David Wilson: New York Giants Rookie RB Shows True Value as Return Ace

James DudkoFeatured ColumnistOctober 1, 2012

PHILADELPHIA, PA - SEPTEMBER 30:  Running back David Wilson #22 of the New York Giants avoids a tackle by kicker Alex Henery #6 of the Philadelphia Eagles at Lincoln Financial Field on September 30, 2012 in Philadelphia, Pennsylvania.  (Photo by Alex Trautwig/Getty Images)
Alex Trautwig/Getty Images

Despite another loss to bitter rivals, the Philadelphia Eagles, rookie David Wilson's performance provides some consolation for the New York Giants.

The 32nd overall pick finally showed signs of life after three frustrating weeks. Wilson was a standout performer for the G-Men, as he tormented the Eagles with a series of exciting kick returns.

His proficiency in the return game showcased the big-play potential the Giants drafted him for. In a tight defensive struggle, Wilson frequently gave Big Blue's offense favourable field position.

In all, he returned six kicks for over 217 yards at a 36-yard average. He also had another big run back wiped out by a penalty. In fact, had it not been for costly penalties and turnovers by the offense, Wilson's returns would have won the Giants the game.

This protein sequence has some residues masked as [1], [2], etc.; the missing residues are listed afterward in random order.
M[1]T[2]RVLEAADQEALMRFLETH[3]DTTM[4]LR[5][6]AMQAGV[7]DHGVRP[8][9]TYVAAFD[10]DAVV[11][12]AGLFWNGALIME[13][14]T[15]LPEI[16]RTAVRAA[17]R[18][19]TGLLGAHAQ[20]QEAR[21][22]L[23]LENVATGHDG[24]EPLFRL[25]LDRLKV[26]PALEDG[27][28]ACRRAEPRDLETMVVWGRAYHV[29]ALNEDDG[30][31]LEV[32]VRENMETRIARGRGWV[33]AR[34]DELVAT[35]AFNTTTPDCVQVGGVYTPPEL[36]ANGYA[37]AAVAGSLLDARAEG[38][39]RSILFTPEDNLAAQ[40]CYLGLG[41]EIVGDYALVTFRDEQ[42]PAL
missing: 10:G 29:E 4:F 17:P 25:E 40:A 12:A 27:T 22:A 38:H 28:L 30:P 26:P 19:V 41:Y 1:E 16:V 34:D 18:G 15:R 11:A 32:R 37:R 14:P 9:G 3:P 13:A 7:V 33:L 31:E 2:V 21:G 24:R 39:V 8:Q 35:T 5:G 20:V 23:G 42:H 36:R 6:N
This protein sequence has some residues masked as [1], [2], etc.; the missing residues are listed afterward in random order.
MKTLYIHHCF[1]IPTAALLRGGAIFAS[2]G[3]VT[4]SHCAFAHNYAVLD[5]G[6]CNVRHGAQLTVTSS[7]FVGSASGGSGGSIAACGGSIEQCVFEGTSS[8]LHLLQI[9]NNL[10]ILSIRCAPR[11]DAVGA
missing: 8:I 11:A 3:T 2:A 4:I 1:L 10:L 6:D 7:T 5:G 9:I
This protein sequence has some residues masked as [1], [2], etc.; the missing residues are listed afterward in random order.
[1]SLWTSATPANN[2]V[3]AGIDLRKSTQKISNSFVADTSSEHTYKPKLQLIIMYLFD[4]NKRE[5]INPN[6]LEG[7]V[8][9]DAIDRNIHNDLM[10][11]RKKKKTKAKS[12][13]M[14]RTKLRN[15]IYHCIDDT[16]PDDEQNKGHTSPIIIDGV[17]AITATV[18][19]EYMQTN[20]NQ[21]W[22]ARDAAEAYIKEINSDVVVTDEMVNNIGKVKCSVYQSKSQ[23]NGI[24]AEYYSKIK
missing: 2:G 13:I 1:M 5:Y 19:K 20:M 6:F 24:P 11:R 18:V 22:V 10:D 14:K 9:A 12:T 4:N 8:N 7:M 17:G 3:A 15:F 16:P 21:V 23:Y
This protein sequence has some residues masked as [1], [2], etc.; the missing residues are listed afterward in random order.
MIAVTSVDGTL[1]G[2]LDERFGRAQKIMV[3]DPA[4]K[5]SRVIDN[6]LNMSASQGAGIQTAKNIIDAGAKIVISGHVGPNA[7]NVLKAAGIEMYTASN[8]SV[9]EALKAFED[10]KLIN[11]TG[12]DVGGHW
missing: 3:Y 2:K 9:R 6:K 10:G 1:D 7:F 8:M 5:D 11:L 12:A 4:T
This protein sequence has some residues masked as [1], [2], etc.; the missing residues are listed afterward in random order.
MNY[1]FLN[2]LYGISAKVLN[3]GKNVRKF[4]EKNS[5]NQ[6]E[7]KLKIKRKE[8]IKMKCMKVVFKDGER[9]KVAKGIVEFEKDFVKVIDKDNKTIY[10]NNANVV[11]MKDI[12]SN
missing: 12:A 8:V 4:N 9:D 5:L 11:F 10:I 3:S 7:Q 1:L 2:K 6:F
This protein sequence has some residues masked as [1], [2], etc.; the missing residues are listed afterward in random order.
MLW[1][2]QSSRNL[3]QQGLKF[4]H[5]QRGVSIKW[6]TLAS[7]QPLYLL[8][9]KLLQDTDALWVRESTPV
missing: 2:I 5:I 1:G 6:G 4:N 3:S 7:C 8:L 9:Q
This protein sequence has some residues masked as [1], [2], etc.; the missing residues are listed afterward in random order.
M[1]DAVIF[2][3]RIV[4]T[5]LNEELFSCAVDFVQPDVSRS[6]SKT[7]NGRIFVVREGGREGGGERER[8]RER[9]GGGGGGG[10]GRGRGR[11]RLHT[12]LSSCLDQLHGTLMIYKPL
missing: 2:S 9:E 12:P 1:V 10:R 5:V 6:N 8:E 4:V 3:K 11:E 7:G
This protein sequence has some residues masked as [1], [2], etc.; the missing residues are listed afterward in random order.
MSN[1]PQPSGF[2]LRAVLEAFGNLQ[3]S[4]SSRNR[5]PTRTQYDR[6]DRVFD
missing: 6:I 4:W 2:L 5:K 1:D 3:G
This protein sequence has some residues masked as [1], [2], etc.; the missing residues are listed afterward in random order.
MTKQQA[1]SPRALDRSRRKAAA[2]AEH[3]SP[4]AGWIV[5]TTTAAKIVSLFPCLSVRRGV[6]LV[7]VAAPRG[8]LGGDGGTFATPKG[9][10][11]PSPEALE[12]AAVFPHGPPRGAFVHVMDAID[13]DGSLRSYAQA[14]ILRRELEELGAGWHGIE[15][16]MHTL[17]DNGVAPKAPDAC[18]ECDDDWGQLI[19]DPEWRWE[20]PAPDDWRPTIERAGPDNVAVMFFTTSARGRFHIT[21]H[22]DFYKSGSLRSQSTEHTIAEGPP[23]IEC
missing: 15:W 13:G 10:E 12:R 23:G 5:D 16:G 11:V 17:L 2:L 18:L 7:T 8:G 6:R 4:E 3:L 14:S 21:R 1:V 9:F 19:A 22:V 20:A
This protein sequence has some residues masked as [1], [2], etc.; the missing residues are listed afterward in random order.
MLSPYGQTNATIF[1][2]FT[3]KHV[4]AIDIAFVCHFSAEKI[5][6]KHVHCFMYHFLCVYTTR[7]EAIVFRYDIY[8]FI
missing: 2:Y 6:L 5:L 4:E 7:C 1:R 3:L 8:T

Particular highlights from Wilson's performance included a 45-yard return to set the Giants up to tie the game at 10-10 in the third quarter. He also blazed his way through the bewildered Philadelphia special teams to give Eli Manning great field position for what might have been the game-winning drive.

Head coach Tom Coughlin has struggled to find ways to incorporate Wilson after his fumble in the running game against the Dallas Cowboys in Week 1. Ahmad Bradshaw and Andre Brown split the carries last night.

Freezing him out of the running game and consigning him to special teams duty can work wonders for Wilson. He was a dangerous return man at Virginia Tech and gives the Giants an element they have lacked for years.

Big Blue hasn't possessed a truly prolific return ace since the days of Dave Meggett. Wilson can answer that need and provide a major boost to an already dangerous offense.

Think what Manning and his receivers will be able to do with consistently favourable field position. Wilson currently ranks eighth in the NFL in kick-return yardage.

He is averaging 30.2 yards from 13 returns. He has taken 10 back over 20 yards and three over 40. Coughlin should consider expanding his return duties to include running back punts.

Turning a first-round running back into a full-time returner may seem like devaluing the pick. However, consider the number of games Devin Hester has won for the Chicago Bears over the years or what Desmond Howard did for the Green Bay Packers' Super Bowl run in 1996.

Teams don't put enough stock in the value of a productive kick returner. That's until they have one and are benefiting from his yards each week.

Granted, Wilson's breakout rookie performance is scant consolation for the Giants after a second divisional defeat. However, Wilson has added an extra dimension to the defending Super Bowl champions that can pay huge dividends as the season progresses.